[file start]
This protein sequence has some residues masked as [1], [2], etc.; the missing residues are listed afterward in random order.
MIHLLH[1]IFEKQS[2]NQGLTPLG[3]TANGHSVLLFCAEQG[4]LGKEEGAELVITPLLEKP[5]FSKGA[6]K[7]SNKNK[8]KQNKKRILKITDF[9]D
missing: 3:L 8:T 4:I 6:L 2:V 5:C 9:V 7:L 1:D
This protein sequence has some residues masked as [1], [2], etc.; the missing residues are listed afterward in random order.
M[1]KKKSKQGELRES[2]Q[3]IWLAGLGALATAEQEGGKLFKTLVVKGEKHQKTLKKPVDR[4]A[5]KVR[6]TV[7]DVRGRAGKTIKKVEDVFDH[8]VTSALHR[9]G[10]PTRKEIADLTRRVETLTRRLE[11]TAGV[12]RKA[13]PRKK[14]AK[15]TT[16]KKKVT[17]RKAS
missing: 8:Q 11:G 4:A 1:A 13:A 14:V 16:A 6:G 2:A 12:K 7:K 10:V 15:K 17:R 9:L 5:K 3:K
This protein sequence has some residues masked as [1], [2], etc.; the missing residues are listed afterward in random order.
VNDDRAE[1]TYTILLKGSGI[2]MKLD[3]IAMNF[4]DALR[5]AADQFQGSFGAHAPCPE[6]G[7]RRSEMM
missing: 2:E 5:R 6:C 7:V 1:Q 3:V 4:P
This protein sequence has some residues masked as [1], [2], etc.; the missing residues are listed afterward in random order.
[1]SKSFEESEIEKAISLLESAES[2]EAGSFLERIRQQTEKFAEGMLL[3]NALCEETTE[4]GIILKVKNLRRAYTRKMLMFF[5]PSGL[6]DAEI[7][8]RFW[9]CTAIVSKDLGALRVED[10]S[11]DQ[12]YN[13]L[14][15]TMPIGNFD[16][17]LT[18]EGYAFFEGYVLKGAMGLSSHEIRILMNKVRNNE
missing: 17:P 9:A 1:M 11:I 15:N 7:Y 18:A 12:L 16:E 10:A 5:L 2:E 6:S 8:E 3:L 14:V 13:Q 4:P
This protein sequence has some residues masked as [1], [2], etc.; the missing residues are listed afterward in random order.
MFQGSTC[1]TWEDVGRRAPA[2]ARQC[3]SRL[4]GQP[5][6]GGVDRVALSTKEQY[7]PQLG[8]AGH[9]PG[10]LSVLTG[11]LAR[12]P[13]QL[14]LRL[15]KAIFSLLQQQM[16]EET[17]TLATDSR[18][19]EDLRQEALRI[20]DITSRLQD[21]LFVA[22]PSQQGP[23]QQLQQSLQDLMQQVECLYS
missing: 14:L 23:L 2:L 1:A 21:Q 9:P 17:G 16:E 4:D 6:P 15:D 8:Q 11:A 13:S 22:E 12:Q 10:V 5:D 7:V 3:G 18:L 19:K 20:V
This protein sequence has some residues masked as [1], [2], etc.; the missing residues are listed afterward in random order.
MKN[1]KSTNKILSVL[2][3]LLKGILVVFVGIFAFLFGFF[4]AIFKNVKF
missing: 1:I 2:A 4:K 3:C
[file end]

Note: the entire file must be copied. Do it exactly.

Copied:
This protein sequence has some residues masked as [1], [2], etc.; the missing residues are listed afterward in random order.
MIHLLH[1]IFEKQS[2]NQGLTPLG[3]TANGHSVLLFCAEQG[4]LGKEEGAELVITPLLEKP[5]FSKGA[6]K[7]SNKNK[8]KQNKKRILKITDF[9]D
missing: 3:L 8:T 4:I 6:L 2:V 5:C 9:V 7:L 1:D
This protein sequence has some residues masked as [1], [2], etc.; the missing residues are listed afterward in random order.
M[1]KKKSKQGELRES[2]Q[3]IWLAGLGALATAEQEGGKLFKTLVVKGEKHQKTLKKPVDR[4]A[5]KVR[6]TV[7]DVRGRAGKTIKKVEDVFDH[8]VTSALHR[9]G[10]PTRKEIADLTRRVETLTRRLE[11]TAGV[12]RKA[13]PRKK[14]AK[15]TT[16]KKKVT[17]RKAS
missing: 8:Q 11:G 4:A 1:A 13:A 14:V 16:A 6:G 2:A 12:K 7:K 10:V 15:K 17:R 9:L 5:K 3:K
This protein sequence has some residues masked as [1], [2], etc.; the missing residues are listed afterward in random order.
VNDDRAE[1]TYTILLKGSGI[2]MKLD[3]IAMNF[4]DALR[5]AADQFQGSFGAHAPCPE[6]G[7]RRSEMM
missing: 2:E 5:R 6:C 7:V 1:Q 3:V 4:P
This protein sequence has some residues masked as [1], [2], etc.; the missing residues are listed afterward in random order.
[1]SKSFEESEIEKAISLLESAES[2]EAGSFLERIRQQTEKFAEGMLL[3]NALCEETTE[4]GIILKVKNLRRAYTRKMLMFF[5]PSGL[6]DAEI[7][8]RFW[9]CTAIVSKDLGALRVED[10]S[11]DQ[12]YN[13]L[14][15]TMPIGNFD[16][17]LT[18]EGYAFFEGYVLKGAMGLSSHEIRILMNKVRNNE
missing: 17:P 9:A 1:M 11:I 15:N 7:Y 18:A 12:L 16:E 10:A 5:L 2:E 6:S 8:E 3:L 14:V 13:Q 4:P
This protein sequence has some residues masked as [1], [2], etc.; the missing residues are listed afterward in random order.
MFQGSTC[1]TWEDVGRRAPA[2]ARQC[3]SRL[4]GQP[5][6]GGVDRVALSTKEQY[7]PQLG[8]AGH[9]PG[10]LSVLTG[11]LAR[12]P[13]QL[14]LRL[15]KAIFSLLQQQM[16]EET[17]TLATDSR[18][19]EDLRQEALRI[20]DITSRLQD[21]LFVA[22]PSQQGP[23]QQLQQSLQDLMQQVECLYS
missing: 14:L 23:L 2:L 1:A 21:Q 9:P 17:G 16:E 4:D 6:P 15:D 8:Q 11:A 13:S 22:E 12:Q 10:V 5:D 7:V 3:G 18:L 19:K 20:V
This protein sequence has some residues masked as [1], [2], etc.; the missing residues are listed afterward in random order.
MKN[1]KSTNKILSVL[2][3]LLKGILVVFVGIFAFLFGFF[4]AIFKNVKF
missing: 1:I 2:A 4:K 3:C